Japan’s Financial Services Agency (FSA) plans to bolster its workforce by 12 personnel to better handle the growing influx of applications for crypto exchange licenses, Reuters Japan reported September 12.
At a crypto exchange study group meeting Wednesday, the FSA’s vice commissioner for policy coordination, Kiyotaka Sasaki, said that the agency is currently conducting its oversight of crypto exchanges with a team of around 30 people, whose work includes the review of license applications.
Yet Sasaki reportedly stressed that with over 160 firms currently awaiting review, the dedicated number of personnel is insufficient, saying the agency would need to add 12 further persons in 2019 to handle its “biggest problem” – the burgeoning number of license applications.
According to a document released after the meeting, the FSA has to date been reviewing sixteen cases, twelve of which withdrew their application at the FSA’s request and one of which has been rejected. Three, including Coincheck — which notoriously suffered the largest hack in crypto industry history this January — await a final decision.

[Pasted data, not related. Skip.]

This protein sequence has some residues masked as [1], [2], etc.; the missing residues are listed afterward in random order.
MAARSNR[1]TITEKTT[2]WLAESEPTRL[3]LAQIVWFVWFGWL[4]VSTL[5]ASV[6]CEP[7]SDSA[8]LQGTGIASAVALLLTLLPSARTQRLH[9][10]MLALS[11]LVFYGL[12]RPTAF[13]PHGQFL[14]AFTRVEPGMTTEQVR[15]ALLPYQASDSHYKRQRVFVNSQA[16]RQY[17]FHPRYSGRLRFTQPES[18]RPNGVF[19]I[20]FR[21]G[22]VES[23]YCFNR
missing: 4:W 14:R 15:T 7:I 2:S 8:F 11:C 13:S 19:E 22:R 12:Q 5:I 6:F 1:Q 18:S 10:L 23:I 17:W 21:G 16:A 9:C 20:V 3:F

The document further states that the agency plans to refine its risk profiling mechanisms as part of its “ongoing in-depth monitoring” of the exchange space, and to work increasingly closely with related ministries and agencies vis-a-vis non-registered firms, both domestic and overseas.
The document highlights concerns over insufficient anti-money laundering (AML) and terrorism financing prevention measures among exchanges, and points to other concerns regarding business models, risk management and compliance, internal audits, and corporate governance.
As previously reported, the FSA published the results of its on-site inspections of crypto exchange operators last month, finding that the total digital assets of domestic exchanges have surged to 792.8 billion yen ($7.1 billion) — an over six-fold increase within the space of one year.
Meanwhile, as today’s document reiterates, most exchanges’ system personnel are fewer than 20 people, meaning that one employee on average was found to be managing digital assets worth 3.3 billion yen ($29.6 million).